T+1: One less settlement day = giant leap for faster trades

March 01, 2024

Jeff Kerr, co-head of U.S. Bank Global Corporate Trust and Custody, shares his perspectives on what this required regulatory change means for everyone in the custody chain

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Jeff Kerr

While the term “T+1” might not mean anything to most bank clients, it’s a hot topic among securities professionals, with a seismic effort taking place right now in the financial industry.

The U.S. Securities and Exchange Commission (SEC) and the Canadian regulatory authority adopted the rule to shorten the securities settlement cycle. The move to trade date (T) plus one day (T+1) is confirmed for May 28, 2024 for eligible U.S. securities transactions that settle at the Depository Trust and Clearing Corporation (DTCC) and May 27, 2024 for Canada.

Jeff Kerr, co-head of U.S. Bank Global Corporate Trust and Custody, recently shared his perspectives on what this required regulatory change means for everyone in the custody chain, and how U.S. Bank is preparing and helping our clients prepare.

What is T+1?

T+1 is a change to the securities settlement cycle in U.S. and Canadian markets. Securities settlement cycles have evolved in the different regions over time. In 2017, the U.S. moved from trade date plus three business days (T+3) to trade date plus two business days (T+2). With T+1, regulators are further reducing the settlement cycle by one business day.

This move impacts any client or individual that trades DTCC-eligible securities, as well as clients trading in the Canadian market. If you have a brokerage account today and purchase or sell a U.S. equity settling at DTCC, you won’t see the trade or cash settled in your account for two business days after it is booked. After May 28, shares or cash will be available in your account after just one business day (T+1).

Why move to T+1?

As settlement cycles shorten, it helps reduce risk and increase efficiencies. T+1 is also expected to lower credit and counterparty risk, particularly during periods of high volatility, as well as moderate liquidity, margin and capital requirements.

At what cost?

With one less day to settle, any manual processes will now require automation to settle trades faster. This comes at a cost to the financial industry. The SEC estimates implementation costs of almost $5 billion for the industry as firms look to technology to automate.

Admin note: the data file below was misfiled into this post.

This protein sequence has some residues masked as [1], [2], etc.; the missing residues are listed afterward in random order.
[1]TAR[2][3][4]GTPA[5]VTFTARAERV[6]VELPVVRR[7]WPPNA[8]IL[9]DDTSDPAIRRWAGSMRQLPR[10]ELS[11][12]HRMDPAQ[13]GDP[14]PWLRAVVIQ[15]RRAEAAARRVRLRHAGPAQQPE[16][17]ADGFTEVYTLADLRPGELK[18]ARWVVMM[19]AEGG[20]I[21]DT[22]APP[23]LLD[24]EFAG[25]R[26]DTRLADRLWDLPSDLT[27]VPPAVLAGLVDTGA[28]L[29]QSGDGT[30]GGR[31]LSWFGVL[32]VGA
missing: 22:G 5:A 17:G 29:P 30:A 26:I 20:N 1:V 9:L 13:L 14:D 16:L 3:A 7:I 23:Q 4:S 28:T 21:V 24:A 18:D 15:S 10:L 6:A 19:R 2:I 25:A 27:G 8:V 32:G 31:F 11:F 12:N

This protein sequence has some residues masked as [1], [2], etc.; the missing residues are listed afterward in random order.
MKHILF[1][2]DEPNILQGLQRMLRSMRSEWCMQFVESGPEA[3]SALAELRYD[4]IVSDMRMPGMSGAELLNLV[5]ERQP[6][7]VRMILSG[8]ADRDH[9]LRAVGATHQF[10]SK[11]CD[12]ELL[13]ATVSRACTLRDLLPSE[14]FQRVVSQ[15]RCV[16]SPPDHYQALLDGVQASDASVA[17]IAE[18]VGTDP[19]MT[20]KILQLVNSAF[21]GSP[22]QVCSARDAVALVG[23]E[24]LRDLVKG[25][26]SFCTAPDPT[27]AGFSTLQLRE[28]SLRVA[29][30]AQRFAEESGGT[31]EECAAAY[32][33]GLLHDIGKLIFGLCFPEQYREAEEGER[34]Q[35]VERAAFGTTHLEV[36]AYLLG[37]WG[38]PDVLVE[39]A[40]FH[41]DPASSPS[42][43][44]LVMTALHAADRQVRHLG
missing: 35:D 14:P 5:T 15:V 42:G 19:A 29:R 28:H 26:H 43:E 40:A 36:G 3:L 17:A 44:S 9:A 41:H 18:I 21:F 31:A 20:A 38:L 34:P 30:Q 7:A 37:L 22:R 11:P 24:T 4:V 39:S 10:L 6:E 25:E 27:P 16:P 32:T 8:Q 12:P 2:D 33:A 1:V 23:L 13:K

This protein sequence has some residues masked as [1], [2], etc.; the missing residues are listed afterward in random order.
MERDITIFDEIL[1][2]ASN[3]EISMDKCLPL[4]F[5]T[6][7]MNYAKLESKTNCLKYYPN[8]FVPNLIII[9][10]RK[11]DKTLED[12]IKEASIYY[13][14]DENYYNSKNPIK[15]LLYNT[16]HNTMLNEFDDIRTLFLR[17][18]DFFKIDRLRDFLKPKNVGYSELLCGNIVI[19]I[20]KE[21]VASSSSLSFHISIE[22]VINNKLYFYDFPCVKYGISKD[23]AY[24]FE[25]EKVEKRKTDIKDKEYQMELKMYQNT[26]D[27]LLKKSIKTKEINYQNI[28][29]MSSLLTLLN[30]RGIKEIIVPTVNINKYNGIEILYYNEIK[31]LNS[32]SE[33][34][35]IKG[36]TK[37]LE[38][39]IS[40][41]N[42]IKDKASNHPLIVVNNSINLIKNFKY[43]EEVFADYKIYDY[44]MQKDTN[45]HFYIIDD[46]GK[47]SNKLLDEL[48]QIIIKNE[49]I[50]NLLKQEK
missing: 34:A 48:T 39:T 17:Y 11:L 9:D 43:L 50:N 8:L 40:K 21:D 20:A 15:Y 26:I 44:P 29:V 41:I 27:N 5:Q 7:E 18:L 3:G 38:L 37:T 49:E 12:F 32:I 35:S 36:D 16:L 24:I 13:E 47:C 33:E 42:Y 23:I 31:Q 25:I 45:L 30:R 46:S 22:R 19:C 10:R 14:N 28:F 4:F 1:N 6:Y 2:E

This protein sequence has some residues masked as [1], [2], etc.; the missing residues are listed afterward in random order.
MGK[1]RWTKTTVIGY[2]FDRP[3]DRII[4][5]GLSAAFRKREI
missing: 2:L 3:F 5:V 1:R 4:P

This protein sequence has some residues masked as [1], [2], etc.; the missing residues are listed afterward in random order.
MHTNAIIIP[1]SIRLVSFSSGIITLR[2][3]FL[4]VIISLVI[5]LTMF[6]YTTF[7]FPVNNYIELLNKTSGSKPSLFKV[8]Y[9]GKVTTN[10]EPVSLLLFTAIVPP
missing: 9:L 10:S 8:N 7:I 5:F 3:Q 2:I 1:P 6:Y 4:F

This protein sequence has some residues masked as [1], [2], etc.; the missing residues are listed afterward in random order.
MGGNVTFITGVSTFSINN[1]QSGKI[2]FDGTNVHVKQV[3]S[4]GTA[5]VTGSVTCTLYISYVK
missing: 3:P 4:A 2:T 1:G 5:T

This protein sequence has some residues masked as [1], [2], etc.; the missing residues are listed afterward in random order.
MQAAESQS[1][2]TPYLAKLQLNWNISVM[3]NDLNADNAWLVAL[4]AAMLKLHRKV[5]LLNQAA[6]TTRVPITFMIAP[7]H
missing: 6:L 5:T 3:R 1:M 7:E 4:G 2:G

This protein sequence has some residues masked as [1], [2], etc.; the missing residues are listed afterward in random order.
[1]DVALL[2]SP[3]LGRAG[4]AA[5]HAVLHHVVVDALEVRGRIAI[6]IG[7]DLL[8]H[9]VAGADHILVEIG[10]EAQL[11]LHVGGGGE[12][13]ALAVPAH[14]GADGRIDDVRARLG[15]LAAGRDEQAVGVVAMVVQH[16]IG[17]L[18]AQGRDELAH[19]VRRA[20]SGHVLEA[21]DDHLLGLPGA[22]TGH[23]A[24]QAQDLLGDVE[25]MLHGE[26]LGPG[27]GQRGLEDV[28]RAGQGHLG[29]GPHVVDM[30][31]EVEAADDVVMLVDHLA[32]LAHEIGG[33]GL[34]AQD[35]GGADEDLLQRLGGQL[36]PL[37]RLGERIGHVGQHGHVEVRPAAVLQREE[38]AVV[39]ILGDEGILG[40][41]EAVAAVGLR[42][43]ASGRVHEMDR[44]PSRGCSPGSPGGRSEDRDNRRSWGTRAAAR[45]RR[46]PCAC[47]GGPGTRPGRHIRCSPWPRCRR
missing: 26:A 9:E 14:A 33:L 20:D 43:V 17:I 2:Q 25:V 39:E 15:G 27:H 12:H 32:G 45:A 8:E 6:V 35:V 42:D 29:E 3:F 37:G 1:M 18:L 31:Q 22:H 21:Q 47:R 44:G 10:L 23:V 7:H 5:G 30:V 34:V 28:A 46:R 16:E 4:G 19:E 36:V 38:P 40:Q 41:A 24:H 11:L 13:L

What is the impact to clients?

Removing one settlement day makes a huge difference to clients and market participants; with one less day in the process, many of the critical functions that could historically be performed manually will need to be automated for efficiency.

As a custodian, we’ve approached T+1 readiness in the following areas: operations, systems and technology, and client engagement. From an operations, systems and technology perspective, functionally, we’re ready. On the client front we have an outreach program in place to inform best practices for readiness as well as further advance mutual workflows, with an eye toward efficiencies and risk reduction.

What about the European Union (EU) and the U.K.?

Europe is still on the T+2 settlement cycle for the foreseeable future. There’s a lot of discussion around what will happen in the EU and the U.K., as they will continue to be misaligned with U.S. and Canada until a change occurs. We’re keeping a close pulse on this scenario with our industry colleagues and association groups such as ISITC and the International Securities Services Association (ISSA). When the time is right, we’ll collectively leverage the North America T+1 playbook and lessons learned from its launch.

What are the risks to a client failing to settle within T+1 come May?

There are risks to clients if they do not comply with the new, shorter settlement cycle, including higher costs and negative impact to reputation. Failing trades or delayed securities lending recalls may lead to buy-ins, overdrafts or interest claims. Trades that require funding or foreign exchange could present liquidity challenges if details of the execution are not communicated in a timely manner.

As technology advances is T+0 next?

As we approach T+1 in the U.S. and Canada, other markets are assessing what is the next for the settlement cycle. Looking ahead, getting to same-day settlement (T+0) will require further automation, but it’s certainly possible, and one that the financial industry is anticipating. It will require a deeper dive to understand settlement processes end-to-end, determining where there is more opportunity to automate, and perhaps utilizing technology that is not yet widely adopted or lacks a regulatory framework, e.g., instant settlement, distributed ledger technology and blockchain. Until then, we’re all working together to ensure the transition to T+1 is a success.

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